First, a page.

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Lose   Listen
verb
Lose  v. i.  (past & past part. lost; pres. part. losing)  To suffer loss, disadvantage, or defeat; to be worse off, esp. as the result of any kind of contest. "We 'll... hear poor rogues Talk of court news; and we'll talk with them too, Who loses and who wins; who's in, who's out."






Collaborative International Dictionary of English 0.48








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"Lose" Quotes from Famous Books



... "Do not lose courage. I am sure that things will turn out better than you think. Wait a few days.... There is no hurry; and you will have time to see ...
— The Frontier • Maurice LeBlanc

... Constable de Lacy again, and that he is to grant solemn investiture to the Flemish weavers of all these fine things Harry of Anjou has given?—Had Edward the Confessor been alive, to give the Netherland knaves their guerdon, it would have been a cast of the gallows-tree. But come, neighbour, we shall lose the show." ...
— The Betrothed • Sir Walter Scott

... to upset the other, to make him lose his spurs, or to put him out of the ring, any of which ends that round and scores one for the victor. If both fall, or lose a spur, or go out together, it is a draw. Battle is for ...
— Boy Scouts Handbook - The First Edition, 1911 • Boy Scouts of America

... editions in the comic than in the historic scenes; the pirates were probably more careful to furnish their market with a fair sample of the lighter than of the graver ware supplied by their plunder of the poet; Fluellen and Pistol lose less through their misusage than the king; and the king himself is less maltreated when he talks plain prose with his soldiers than when he chops blank verse with his enemies or his lords. His rough and ready courtship of the French princess ...
— A Study of Shakespeare • Algernon Charles Swinburne

... wife's accompanying him to settle in Egypt. But the mighty man—that is another puzzle. He binds a crocodile, and goes out while he is bound, but by night. The point of this is not clear. It may have been, however, that the mighty man went back to the house when the sun was high, that he might not lose his shadow. In Arabia there was a belief that a hyasna could deprive a man of speech and motion by stepping on his shadow—analogous to the belief in many other lands of the importance of preserving the shadow, and avoiding the shadowless hour ...
— Egyptian Tales, Second Series - Translated from the Papyri • W. M. Flinders Petrie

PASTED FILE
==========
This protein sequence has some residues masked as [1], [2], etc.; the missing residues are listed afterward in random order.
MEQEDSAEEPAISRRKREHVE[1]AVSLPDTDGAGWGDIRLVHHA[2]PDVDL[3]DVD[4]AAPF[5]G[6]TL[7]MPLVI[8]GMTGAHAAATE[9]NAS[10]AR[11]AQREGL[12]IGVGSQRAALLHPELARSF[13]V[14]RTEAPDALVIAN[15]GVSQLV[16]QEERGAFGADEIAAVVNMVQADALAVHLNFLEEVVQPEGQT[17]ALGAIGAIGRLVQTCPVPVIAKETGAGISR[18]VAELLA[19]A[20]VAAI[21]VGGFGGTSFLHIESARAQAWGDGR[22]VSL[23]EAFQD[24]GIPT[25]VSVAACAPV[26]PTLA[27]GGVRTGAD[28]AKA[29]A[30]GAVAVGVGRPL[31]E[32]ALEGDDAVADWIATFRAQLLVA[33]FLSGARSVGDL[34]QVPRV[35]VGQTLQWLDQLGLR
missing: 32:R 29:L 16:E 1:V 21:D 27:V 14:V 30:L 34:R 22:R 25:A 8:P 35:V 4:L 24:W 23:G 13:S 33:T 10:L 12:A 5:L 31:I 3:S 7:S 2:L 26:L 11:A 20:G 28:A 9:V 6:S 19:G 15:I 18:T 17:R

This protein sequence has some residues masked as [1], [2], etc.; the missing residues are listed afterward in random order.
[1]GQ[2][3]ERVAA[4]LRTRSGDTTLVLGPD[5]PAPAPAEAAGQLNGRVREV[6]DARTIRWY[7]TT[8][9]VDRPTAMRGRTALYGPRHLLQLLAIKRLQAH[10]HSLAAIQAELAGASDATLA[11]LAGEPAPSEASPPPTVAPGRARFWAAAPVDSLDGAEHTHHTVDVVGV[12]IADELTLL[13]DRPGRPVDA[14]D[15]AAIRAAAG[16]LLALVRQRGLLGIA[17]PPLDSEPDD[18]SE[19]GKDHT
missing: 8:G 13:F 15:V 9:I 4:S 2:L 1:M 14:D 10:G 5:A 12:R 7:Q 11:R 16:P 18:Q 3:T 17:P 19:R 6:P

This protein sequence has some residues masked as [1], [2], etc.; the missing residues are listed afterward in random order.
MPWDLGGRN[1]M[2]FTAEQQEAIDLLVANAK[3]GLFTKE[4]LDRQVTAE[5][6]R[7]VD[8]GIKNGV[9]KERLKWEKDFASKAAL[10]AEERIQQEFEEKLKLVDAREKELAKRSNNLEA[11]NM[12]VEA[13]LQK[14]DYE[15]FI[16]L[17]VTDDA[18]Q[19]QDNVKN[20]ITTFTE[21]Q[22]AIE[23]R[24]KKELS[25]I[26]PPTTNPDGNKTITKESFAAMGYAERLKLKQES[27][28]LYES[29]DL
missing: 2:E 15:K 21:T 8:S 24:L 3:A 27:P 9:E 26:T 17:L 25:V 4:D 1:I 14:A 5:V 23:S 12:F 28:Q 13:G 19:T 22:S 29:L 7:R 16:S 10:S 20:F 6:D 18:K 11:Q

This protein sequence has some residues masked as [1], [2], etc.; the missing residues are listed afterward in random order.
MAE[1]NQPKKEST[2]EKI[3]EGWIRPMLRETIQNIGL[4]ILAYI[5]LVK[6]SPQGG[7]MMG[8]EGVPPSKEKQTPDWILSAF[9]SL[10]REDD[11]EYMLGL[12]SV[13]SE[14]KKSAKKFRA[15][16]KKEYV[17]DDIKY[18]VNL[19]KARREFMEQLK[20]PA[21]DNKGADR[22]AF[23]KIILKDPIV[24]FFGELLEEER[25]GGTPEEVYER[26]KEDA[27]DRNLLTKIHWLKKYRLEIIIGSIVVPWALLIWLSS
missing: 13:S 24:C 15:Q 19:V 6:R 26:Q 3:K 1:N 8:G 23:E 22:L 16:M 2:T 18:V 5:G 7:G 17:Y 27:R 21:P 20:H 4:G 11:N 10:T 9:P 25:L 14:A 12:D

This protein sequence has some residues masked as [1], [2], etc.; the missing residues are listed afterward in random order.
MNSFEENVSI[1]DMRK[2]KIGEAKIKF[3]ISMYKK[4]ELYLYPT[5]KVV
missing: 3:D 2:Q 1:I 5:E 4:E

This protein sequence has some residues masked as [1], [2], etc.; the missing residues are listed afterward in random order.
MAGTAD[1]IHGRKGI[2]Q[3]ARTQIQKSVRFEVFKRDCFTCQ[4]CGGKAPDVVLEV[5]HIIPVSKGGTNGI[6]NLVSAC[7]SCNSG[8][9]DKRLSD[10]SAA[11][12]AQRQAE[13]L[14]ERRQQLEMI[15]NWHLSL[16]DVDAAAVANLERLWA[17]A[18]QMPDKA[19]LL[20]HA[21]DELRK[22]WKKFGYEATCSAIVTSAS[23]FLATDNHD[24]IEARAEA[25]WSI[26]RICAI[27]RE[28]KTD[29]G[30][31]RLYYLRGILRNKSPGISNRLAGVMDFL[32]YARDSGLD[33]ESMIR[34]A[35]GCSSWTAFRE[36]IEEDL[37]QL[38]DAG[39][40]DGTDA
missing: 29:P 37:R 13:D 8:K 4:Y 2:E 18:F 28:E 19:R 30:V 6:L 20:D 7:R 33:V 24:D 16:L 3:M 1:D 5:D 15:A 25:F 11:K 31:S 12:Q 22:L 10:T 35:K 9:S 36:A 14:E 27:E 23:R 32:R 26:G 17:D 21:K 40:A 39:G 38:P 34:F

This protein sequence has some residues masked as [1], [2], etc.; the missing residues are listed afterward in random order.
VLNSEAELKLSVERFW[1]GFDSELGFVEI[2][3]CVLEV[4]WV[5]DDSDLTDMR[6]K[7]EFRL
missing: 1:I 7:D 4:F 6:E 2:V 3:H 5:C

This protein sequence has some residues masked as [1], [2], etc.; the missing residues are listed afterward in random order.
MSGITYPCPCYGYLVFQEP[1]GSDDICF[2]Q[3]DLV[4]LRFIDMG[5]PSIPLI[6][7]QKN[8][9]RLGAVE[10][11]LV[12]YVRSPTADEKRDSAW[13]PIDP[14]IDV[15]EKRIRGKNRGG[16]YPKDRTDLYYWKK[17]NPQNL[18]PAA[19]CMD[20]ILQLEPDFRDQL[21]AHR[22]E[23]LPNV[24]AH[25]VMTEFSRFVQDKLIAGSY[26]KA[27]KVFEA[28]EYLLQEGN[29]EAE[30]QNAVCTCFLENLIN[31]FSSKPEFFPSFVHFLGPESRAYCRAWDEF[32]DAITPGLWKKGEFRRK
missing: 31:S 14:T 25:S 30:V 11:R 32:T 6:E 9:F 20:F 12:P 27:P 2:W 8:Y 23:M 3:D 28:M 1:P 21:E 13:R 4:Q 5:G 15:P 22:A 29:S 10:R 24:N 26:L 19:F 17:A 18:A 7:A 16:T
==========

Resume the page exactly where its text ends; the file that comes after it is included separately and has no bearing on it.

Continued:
... are coming with us, too,' said Albine. 'It is the tomtits this time. Don't you see them? They are skimming over the hedges, and they stop at each turning to see that we don't lose our way.' Then she added: 'All the living things of the park are with us. Can't you hear them? There is a deep rustling close behind us. It is the birds in the trees, the insects in the grass, the roebucks and the stags in the coppices, and even the little ...
— Abbe Mouret's Transgression - La Faute De L'abbe Mouret • Emile Zola

... the nursery rhymes largely because they have heard them and have caught the sound and rhythm more than the meaning. It is the lively music more than the whimsical meaning that has made the rhymes popular. When the time comes that children begin to lose their interest and consider poetry beneath them, their flagging attention often may be aroused and new interest created by simply reading new selections aloud to them and talking with them about the meaning and beauties ...
— Journeys Through Bookland, Vol. 10 - The Guide • Charles Herbert Sylvester

... mouth of the Hudson River; but the Dutch, jealous of the power of the English upon this continent, and wishing to appropriate that very attractive region entirely to themselves, bribed the pilot to pretend to lose his course, and to land them at a point much farther to the north; hence the disappointment of the company in finding themselves involved amid the shoals of Cape Cod. Though Plymouth was by no means the home which the Pilgrims had originally sought, and though neither the harbor nor the location ...
— King Philip - Makers of History • John S. C. (John Stevens Cabot) Abbott

... cheeks seemed to require of him, and he chafed under the mute, unconscious, persistent repetition of the query. He recommended her to take long walks, but she came back from them paler and more lifeless than before. He began to see that it was possible to gain one's own point and lose something infinitely more precious. It hurt him to see her suffer, and he despised himself as the suspected cause of her sufferings. He asked himself how he could have endured it if, in his courting days, he had been shut out from the woman he loved. She was infinitely his ...
— An Algonquin Maiden - A Romance of the Early Days of Upper Canada • G. Mercer Adam

... a word. There isn't a moment to lose." She dragged me across the room to the table on which the claret jug stood. She filled the tumbler from it, as he had filled the tumbler. The material of which the jug had been made was so solid (crystal, not glass as I had supposed) that the filling of the two tumblers emptied it. Cristel held ...
— The Guilty River • Wilkie Collins

... consideration in a place where, while your shirt was drying, you wore your tunic over the bare skin and prayed that there would not be an alarm turn-out for, at any rate, an hour. When supplies are scarce you cannot afford to lose many articles of kit, nor can you call for an armistice while you wait ...
— With Our Army in Palestine • Antony Bluett

... as common in the fields, particularly in the fall, amid the corn and potatoes. When routed by the plow, I have seen the old one take flight with half a dozen young hanging to her teats, and with such reckless speed that some of the young would lose their hold and fly off amid the weeds. Taking refuge in a stump with the rest of her family, the anxious mother would presently come back and ...
— Winter Sunshine • John Burroughs